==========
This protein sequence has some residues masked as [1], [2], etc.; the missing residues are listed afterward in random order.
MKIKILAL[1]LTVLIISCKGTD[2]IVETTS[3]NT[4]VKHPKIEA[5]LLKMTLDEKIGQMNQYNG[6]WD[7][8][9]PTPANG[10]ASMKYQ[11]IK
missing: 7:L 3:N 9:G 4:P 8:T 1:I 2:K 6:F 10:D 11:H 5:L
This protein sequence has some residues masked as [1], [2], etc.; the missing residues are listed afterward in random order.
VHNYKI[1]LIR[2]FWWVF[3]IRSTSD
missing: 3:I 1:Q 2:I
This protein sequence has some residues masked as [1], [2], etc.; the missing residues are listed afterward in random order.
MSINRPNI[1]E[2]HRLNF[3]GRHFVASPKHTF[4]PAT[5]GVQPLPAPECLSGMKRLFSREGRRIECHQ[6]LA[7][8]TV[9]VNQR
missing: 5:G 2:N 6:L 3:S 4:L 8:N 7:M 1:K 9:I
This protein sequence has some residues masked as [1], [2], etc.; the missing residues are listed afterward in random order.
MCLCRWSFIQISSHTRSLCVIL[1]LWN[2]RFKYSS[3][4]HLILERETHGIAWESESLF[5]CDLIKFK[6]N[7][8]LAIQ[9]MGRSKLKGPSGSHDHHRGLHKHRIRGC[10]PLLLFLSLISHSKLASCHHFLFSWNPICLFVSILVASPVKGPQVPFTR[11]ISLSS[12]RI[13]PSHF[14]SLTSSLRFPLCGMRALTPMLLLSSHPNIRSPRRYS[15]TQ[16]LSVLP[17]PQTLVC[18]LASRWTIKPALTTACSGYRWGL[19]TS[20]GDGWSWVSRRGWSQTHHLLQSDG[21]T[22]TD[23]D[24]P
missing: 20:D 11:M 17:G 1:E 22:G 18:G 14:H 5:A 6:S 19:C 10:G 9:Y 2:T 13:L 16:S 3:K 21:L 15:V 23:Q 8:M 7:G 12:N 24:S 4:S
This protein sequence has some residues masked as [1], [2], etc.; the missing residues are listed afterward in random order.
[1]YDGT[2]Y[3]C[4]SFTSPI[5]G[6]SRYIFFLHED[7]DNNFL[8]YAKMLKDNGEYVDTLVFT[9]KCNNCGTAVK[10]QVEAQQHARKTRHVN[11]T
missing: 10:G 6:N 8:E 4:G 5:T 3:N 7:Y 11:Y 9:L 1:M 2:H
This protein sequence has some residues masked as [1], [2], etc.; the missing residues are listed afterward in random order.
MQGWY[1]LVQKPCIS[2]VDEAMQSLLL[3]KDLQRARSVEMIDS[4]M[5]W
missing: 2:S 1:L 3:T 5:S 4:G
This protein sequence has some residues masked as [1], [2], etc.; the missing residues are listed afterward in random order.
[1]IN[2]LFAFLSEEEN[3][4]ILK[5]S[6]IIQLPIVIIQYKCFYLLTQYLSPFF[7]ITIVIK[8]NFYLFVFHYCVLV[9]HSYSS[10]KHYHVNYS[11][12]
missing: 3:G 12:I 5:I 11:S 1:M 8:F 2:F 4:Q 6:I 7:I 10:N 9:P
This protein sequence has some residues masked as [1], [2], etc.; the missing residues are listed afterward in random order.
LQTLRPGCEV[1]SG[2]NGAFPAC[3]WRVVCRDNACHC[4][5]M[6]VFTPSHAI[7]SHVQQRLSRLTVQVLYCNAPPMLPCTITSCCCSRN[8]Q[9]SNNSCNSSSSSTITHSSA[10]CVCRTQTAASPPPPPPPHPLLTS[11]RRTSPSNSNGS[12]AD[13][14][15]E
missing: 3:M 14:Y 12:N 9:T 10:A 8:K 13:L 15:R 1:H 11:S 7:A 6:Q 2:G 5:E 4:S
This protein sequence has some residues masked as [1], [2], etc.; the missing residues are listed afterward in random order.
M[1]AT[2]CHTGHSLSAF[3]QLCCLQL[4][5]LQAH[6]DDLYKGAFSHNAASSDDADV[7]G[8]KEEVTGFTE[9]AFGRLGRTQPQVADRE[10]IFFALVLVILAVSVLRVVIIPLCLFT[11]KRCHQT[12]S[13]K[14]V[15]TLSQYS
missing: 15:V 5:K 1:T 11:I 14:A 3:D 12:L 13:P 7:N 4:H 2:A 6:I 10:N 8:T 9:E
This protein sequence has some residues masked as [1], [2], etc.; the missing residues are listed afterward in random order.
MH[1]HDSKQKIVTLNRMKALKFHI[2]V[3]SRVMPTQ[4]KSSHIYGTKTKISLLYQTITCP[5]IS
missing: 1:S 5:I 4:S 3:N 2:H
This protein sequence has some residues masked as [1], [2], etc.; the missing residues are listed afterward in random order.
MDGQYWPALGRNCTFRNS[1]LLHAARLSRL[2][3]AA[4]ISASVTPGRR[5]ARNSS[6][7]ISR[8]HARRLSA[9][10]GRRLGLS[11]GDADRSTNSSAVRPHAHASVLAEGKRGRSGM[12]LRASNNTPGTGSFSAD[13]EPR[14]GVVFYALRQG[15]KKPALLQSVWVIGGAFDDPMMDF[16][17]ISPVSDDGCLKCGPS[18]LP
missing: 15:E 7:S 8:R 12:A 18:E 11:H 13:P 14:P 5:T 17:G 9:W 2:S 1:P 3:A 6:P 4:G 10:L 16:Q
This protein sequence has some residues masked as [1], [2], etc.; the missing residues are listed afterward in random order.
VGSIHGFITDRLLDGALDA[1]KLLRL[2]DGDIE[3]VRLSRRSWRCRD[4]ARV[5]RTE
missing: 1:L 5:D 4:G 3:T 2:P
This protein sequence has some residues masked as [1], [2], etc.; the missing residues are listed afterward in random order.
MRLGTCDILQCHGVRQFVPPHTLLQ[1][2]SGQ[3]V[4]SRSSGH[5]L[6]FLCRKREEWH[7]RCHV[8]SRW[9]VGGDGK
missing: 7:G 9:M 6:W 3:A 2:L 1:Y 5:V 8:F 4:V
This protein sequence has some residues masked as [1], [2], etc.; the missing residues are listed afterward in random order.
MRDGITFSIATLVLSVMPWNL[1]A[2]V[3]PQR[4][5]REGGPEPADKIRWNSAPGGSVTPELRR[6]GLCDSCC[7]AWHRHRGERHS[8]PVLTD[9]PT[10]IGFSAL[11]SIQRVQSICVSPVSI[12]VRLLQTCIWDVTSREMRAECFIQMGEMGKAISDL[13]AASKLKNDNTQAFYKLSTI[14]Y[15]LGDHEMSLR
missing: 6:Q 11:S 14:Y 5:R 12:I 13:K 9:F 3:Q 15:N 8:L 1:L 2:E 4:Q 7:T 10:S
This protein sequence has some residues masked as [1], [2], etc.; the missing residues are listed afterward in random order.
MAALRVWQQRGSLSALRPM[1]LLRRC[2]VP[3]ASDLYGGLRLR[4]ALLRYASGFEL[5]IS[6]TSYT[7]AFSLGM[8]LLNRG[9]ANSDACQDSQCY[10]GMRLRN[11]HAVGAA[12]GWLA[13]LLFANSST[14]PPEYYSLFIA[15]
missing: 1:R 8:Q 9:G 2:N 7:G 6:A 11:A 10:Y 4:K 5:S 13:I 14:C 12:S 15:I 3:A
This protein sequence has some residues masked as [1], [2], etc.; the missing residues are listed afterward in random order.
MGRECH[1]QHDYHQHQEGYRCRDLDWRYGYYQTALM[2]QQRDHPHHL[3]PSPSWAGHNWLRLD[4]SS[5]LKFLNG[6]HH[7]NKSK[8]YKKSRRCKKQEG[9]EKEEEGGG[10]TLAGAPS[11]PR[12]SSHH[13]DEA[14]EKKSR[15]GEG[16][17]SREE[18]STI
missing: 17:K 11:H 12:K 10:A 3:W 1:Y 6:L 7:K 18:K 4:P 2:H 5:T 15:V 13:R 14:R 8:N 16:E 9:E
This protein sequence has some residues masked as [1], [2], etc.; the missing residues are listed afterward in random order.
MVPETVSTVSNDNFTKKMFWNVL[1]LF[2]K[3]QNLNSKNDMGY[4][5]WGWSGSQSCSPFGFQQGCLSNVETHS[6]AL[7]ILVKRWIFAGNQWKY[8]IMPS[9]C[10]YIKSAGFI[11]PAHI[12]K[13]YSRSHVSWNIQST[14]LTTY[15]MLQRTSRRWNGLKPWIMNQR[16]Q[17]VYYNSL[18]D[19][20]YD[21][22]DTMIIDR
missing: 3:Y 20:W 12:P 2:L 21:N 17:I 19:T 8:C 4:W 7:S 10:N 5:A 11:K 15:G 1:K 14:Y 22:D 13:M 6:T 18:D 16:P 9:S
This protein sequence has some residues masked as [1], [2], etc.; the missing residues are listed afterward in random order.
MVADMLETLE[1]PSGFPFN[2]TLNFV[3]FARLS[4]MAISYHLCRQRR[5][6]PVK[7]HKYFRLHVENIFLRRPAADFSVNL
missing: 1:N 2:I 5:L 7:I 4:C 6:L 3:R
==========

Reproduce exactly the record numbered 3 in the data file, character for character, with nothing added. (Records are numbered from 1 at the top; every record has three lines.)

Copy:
This protein sequence has some residues masked as [1], [2], etc.; the missing residues are listed afterward in random order.
MSINRPNI[1]E[2]HRLNF[3]GRHFVASPKHTF[4]PAT[5]GVQPLPAPECLSGMKRLFSREGRRIECHQ[6]LA[7][8]TV[9]VNQR
missing: 5:G 2:N 6:L 3:S 4:L 8:N 7:M 1:K 9:I